Once that concrete floor freezes solid, its dam near impossible to get the shop warm. Been there done that in Minnesota. I suggest radiant heaters, either electric or propane, use them to keep you warm. Works pretty well if you are running the lathe or mill. Not so much if you need to move all around the shop. before I got my heated shop, I also just gave up for about six weeks in mid winter.
 

gi_984

Active User
H-M Supporter - Gold Member ($25)
Joined
Dec 13, 2012
Messages
429
Likes
101
#7
Been there done that. Second the problem with the block of ice called the concrete floor. If at all possible keep it at 40 to 45 degrees ambient inside the shop all the time. Tried to use the kerosene torpedo heaters and the high end Kero Sun kerosene radiant heaters. Fumes to choke you out and stink. Plus it took forever to get the temps up. The circulating oil in the machines was the consistency of molasses. The machines just stayed cold even when the air temperature in the shop warmed up enough to work comfortably. Rapidly became not worth the effort once it truly got cold. My only regret with going to a fully insulated shop and heat was waiting so long to do it.
 

Dabbler

Administrator Trainee
Staff member
H-M Supporter - Gold Member ($25)
Joined
Oct 11, 2016
Messages
524
Likes
387
#8
It is good to cover the entire floor in an insulating material. The 2' X 2' basement tiles that are OSB bonded to styro work very well. place them everywhere, and your heating bill will be lowered by more than the cost of the tiles.

I used to keep my shop heated to 5C (41F) but now I do it to 8C (47ishF). I can work on the machines after only a little heating of the air in the shop, and the condensation has gone waay down...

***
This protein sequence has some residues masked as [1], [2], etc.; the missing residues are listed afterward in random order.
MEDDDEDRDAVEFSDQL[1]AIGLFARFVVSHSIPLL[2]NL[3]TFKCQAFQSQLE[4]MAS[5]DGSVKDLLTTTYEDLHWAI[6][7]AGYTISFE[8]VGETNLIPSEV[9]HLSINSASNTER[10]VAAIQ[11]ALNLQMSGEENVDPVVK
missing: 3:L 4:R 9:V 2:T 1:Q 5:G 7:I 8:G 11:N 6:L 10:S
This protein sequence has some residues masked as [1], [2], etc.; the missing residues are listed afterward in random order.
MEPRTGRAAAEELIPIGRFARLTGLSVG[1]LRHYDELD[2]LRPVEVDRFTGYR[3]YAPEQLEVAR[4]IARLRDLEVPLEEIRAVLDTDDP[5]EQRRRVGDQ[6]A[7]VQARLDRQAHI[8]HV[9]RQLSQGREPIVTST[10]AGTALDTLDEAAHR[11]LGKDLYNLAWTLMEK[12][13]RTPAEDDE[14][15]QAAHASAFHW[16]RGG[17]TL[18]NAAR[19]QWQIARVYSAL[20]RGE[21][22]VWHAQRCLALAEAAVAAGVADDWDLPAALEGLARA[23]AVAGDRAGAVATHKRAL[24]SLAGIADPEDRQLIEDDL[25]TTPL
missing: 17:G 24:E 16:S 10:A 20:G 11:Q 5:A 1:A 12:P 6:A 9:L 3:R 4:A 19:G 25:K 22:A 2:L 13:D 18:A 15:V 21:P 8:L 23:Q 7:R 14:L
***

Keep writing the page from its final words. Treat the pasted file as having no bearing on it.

hman

Active User
H-M Platinum Supporter ($50)
Joined
Feb 17, 2013
Messages
1,749
Likes
1,364
#9
... and even when cold, such a floor will draw a HECK of a lot less heat from your feet!

[edit] - Don't have the problem myself here in Arizona, and we live in a well drained area, so the anticipated heavy rainfall from the remnants of Rosa will not be a problem. But I used to have a garage/shop in Oregon. Covered much of the floor with interlocking foam mats. I can certainly appreciate the value of your solution!
 

uncle harry

Active User
Registered
Joined
Aug 19, 2013
Messages
677
Likes
397
#10
From personal experience, one may work comfortably in an indoor shop with the temperature near or above 45ºf. Sure, you gotta dress for it, but you don't start chattering. If you could maintain that temperature with an electric heater, You could go to work and turn up the heat for a warmer place after a while. Or, keep it at that temp.
Latex gloves (thin ones) keep fingers warm by avoiding perspiration evaporation cooling. My assistant friend & I use small ceramic electric heaters to warm our feet when working in one spot while waiting for the furnace or wood stove to catch up depending on which shop we are in.
 

Janderso

H-M Supporter - Sustaining Member
H-M Platinum Supporter ($50)
Joined
Mar 26, 2018
Messages
768
Likes
455
#11
Dang, I have never had to deal with temps that cold.
It seems like the infrared style gas people heaters would be the most efficient and affective.